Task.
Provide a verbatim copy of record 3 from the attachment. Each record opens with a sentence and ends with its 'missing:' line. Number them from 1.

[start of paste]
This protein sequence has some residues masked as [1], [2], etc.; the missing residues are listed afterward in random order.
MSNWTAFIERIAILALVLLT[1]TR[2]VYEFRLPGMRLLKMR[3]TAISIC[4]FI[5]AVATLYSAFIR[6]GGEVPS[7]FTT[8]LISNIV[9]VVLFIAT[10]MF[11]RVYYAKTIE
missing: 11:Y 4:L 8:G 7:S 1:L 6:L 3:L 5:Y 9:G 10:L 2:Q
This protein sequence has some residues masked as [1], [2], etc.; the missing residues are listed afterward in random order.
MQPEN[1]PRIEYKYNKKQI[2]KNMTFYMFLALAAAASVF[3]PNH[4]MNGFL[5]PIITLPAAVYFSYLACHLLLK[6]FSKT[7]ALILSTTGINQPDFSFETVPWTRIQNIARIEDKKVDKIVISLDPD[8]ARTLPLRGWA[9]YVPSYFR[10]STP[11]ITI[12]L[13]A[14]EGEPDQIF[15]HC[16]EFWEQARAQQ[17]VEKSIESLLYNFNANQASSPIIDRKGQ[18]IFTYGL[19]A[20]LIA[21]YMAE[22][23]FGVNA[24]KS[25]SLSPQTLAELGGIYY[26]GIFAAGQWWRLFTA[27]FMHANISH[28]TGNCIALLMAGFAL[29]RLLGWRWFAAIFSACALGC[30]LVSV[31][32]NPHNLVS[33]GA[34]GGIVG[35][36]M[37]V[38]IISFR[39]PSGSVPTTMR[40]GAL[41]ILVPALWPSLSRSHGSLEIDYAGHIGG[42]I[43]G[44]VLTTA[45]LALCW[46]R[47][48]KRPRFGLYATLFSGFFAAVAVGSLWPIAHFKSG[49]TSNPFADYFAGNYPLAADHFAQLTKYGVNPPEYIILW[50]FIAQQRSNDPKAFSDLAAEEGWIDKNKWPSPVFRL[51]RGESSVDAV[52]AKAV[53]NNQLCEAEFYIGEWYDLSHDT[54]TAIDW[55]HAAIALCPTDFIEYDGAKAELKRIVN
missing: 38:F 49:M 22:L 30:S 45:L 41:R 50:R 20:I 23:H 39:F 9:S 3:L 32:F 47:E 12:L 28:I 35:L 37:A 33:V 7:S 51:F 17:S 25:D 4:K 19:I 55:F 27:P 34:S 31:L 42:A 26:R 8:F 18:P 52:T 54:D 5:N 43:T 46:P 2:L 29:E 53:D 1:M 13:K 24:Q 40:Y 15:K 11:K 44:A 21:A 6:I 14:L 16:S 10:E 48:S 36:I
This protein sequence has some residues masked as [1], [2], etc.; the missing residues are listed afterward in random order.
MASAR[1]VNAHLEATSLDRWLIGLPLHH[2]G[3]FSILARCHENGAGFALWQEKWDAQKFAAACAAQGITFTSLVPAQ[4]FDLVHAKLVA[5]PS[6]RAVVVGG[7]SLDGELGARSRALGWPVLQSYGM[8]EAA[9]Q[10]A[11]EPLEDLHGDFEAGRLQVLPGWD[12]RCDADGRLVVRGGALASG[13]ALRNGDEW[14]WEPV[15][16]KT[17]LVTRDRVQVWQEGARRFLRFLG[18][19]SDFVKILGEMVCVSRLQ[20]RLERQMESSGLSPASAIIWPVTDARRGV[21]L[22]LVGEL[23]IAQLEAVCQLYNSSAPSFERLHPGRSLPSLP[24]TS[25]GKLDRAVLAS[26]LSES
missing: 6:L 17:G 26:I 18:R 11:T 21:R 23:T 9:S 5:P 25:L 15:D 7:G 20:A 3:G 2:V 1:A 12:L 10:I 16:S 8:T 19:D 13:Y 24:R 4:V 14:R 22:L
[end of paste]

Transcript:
This protein sequence has some residues masked as [1], [2], etc.; the missing residues are listed afterward in random order.
MASAR[1]VNAHLEATSLDRWLIGLPLHH[2]G[3]FSILARCHENGAGFALWQEKWDAQKFAAACAAQGITFTSLVPAQ[4]FDLVHAKLVA[5]PS[6]RAVVVGG[7]SLDGELGARSRALGWPVLQSYGM[8]EAA[9]Q[10]A[11]EPLEDLHGDFEAGRLQVLPGWD[12]RCDADGRLVVRGGALASG[13]ALRNGDEW[14]WEPV[15][16]KT[17]LVTRDRVQVWQEGARRFLRFLG[18][19]SDFVKILGEMVCVSRLQ[20]RLERQMESSGLSPASAIIWPVTDARRGV[21]L[22]LVGEL[23]IAQLEAVCQLYNSSAPSFERLHPGRSLPSLP[24]TS[25]GKLDRAVLAS[26]LSES
missing: 6:L 17:G 26:I 18:R 11:T 21:R 23:T 9:S 5:P 25:L 15:D 7:G 20:A 3:G 2:V 1:A 12:L 10:I 16:S 8:T 19:D 13:Y 24:R 4:V 14:R 22:L